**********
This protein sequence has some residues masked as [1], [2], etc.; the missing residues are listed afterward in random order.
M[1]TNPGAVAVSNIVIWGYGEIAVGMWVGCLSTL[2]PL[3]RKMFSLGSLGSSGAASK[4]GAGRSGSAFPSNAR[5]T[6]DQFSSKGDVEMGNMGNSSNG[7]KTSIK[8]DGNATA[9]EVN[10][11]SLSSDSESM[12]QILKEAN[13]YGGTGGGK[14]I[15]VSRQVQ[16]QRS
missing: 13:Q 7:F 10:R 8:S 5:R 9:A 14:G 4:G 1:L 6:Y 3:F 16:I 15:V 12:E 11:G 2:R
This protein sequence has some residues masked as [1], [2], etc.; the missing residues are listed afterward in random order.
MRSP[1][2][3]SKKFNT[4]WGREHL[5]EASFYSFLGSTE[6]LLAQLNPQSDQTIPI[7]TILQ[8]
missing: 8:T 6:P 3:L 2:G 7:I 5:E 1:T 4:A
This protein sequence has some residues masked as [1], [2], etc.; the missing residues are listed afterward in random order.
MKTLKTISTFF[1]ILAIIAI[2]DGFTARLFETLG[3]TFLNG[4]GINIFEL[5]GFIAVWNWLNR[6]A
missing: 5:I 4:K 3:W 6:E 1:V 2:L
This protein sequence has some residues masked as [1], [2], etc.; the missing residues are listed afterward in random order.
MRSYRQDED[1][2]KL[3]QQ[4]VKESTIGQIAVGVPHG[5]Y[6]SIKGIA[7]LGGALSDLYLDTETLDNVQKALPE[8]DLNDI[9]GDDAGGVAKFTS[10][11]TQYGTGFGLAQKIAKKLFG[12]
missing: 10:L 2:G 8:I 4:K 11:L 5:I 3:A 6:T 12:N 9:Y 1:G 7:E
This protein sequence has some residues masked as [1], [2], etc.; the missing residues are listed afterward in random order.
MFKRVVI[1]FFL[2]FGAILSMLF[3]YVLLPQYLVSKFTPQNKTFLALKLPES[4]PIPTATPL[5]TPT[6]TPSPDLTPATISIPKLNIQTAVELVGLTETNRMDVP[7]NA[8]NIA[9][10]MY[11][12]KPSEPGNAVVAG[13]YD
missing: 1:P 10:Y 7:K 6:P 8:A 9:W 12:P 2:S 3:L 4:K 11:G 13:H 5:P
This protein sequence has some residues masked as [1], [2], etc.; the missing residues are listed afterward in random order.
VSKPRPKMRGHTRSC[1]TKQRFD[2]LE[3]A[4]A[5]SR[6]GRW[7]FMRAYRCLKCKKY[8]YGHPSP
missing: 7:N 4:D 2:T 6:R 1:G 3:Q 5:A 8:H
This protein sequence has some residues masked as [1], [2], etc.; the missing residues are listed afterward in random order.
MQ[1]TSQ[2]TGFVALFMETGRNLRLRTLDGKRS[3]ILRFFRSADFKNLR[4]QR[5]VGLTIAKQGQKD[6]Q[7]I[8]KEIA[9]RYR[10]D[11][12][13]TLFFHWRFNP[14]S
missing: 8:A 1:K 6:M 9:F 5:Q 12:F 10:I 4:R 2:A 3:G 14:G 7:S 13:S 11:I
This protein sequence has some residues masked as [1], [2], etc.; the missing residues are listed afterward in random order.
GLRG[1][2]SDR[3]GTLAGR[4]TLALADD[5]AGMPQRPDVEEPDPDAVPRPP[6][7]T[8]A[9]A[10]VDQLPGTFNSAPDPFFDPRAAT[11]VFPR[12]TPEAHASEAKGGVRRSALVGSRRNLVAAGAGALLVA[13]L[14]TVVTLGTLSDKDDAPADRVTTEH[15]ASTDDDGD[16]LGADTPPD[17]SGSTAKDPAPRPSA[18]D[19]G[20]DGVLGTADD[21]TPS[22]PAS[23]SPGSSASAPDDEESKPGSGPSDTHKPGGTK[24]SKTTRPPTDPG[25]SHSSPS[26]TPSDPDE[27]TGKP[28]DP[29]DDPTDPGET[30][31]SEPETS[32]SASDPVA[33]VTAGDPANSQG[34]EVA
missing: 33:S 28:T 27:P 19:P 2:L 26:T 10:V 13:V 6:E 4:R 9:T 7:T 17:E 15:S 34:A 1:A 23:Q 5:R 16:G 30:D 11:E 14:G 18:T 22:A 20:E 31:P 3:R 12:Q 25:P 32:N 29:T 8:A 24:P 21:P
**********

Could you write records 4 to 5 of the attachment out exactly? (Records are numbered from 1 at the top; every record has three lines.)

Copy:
This protein sequence has some residues masked as [1], [2], etc.; the missing residues are listed afterward in random order.
MRSYRQDED[1][2]KL[3]QQ[4]VKESTIGQIAVGVPHG[5]Y[6]SIKGIA[7]LGGALSDLYLDTETLDNVQKALPE[8]DLNDI[9]GDDAGGVAKFTS[10][11]TQYGTGFGLAQKIAKKLFG[12]
missing: 10:L 2:G 8:I 4:K 11:L 5:I 3:A 6:T 12:N 9:Y 1:G 7:E
This protein sequence has some residues masked as [1], [2], etc.; the missing residues are listed afterward in random order.
MFKRVVI[1]FFL[2]FGAILSMLF[3]YVLLPQYLVSKFTPQNKTFLALKLPES[4]PIPTATPL[5]TPT[6]TPSPDLTPATISIPKLNIQTAVELVGLTETNRMDVP[7]NA[8]NIA[9][10]MY[11][12]KPSEPGNAVVAG[13]YD
missing: 1:P 10:Y 7:K 6:P 8:A 9:W 12:P 2:S 3:L 4:K 11:G 13:H 5:P